Portable Sanitation Association International

Association Insight July 19 2017

Issue link: http://psai.uberflip.com/i/851467

Contents of this Issue


Page 0 of 11

WEEKLY EDITION July 19, 2017 Question of the Week: What can I do if a competitor is lying about my business? Every week the PSAI handles a dozen or more questions from portable restroom operators, government officials, and members of the public regarding some aspect of our industry. When issues come up that would benefit many PROs, we do the research and print the answers so everyone can benefit. This week's question comes from a portable restroom operator i n the western United States: "During a routine Google search, I discovered a company I've never heard of is implying that we cheat and scam our portable restroom customers. While they don't mention us by name, it's clear who they mean. We've been in busin ess a long time in this area. Anyway, whoever is behind the "company" I found online definitely doesn't have an operation in our area -- though they imply they do. I think they might be a broker. What can I do about this?" When disparaging remarks about a company, it is very unfortunate. It is even worse when the criticism is coming from some unknown quarter. Though it is pretty rare that they will call you out by name – something that would be much easier to fight – these tactics can be maddening. In mark ets where certain companies are well known, it so metimes isn't even necessary to mention a name; the implication is enough to cast a shadow on a leading business. Unfortunately, these tactics are not illegal - maddening though they are. If they actually name your company and make false claims that hurt your business, you may have some recourse through legal channels. Laws differ from state to state, but generally speaking you can successfully sue in civil court if you can prove: • The information is false • Whoever posted/printed it knew it was false • The false information has hurt your business Proving all three of these things is a very tall order and very few lawsuits of this nature actually result in damages for the plaintiff. More often – if you can affo rd the legal fees – something can be done that results in the perpetrator of the falsehood seeing it is in his or her best interest to "cease and desist." Only you can decide if pursuing legal action makes sense on a cost - benefit basis. Most of the time u nethical people will skirt the issue by not mentioning your company. They may find other "creative" ways to "build up" their own business by tearing down their competitors. As most successful entrepreneurs know, this tactic won't usually work very long. CONTINUED ON PAGE 2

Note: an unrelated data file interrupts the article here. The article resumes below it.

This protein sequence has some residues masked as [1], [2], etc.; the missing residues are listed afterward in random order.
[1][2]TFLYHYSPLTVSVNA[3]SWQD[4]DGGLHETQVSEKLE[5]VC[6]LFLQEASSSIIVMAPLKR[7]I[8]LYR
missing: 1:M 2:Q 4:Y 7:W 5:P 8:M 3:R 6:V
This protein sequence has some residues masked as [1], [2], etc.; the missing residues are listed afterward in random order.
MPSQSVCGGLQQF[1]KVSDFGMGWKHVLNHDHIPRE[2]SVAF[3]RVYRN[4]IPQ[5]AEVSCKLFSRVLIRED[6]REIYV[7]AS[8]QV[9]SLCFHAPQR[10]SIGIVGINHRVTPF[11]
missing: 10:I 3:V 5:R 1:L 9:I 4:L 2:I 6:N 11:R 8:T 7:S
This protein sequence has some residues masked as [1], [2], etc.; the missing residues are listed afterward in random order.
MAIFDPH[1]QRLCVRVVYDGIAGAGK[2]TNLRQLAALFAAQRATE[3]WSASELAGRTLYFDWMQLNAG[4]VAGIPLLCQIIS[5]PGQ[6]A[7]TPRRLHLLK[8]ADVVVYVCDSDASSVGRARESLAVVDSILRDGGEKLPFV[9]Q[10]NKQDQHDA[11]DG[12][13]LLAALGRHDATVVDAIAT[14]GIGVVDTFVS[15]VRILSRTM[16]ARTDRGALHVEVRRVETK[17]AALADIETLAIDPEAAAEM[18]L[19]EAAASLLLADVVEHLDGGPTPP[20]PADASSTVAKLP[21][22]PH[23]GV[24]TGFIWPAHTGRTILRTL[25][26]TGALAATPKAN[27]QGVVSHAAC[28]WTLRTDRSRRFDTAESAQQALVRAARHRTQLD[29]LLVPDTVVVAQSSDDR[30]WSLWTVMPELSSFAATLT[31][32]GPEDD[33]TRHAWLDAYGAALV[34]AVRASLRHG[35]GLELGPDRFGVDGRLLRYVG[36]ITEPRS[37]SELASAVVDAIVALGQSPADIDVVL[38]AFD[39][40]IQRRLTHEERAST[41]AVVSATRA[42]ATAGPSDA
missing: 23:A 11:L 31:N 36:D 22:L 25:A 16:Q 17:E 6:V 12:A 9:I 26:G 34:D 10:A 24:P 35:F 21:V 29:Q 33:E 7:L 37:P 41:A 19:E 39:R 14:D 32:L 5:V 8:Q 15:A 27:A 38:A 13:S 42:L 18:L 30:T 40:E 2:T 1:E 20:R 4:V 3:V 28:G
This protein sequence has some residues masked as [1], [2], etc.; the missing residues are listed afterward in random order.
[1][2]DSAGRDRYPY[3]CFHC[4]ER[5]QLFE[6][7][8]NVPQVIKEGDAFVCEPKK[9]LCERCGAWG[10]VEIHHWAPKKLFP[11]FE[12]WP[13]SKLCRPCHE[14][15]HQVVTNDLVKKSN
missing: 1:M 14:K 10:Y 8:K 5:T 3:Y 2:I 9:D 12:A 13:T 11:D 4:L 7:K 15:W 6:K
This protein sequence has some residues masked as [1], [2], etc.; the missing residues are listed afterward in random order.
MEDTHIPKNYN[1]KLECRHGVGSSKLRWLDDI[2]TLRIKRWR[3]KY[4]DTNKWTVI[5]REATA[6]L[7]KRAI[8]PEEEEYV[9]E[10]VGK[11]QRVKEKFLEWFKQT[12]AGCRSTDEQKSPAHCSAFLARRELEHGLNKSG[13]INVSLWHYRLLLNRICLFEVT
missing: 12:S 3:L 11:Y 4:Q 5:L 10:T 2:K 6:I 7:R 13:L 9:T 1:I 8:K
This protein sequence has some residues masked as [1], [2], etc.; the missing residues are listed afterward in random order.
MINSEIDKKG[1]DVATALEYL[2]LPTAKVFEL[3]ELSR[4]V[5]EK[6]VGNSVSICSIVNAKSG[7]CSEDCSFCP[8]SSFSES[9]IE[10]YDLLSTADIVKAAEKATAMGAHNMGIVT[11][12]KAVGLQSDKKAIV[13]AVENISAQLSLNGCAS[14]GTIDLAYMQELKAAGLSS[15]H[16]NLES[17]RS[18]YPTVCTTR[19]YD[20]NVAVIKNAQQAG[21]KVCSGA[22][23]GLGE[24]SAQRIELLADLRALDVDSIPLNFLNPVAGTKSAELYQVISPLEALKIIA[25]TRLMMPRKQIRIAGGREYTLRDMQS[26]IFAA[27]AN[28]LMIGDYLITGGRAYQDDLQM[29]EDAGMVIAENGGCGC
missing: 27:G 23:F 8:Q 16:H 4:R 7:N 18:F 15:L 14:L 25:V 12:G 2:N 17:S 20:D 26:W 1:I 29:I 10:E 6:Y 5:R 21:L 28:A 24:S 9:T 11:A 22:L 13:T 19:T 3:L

Articles in this issue

view archives of Portable Sanitation Association International - Association Insight July 19 2017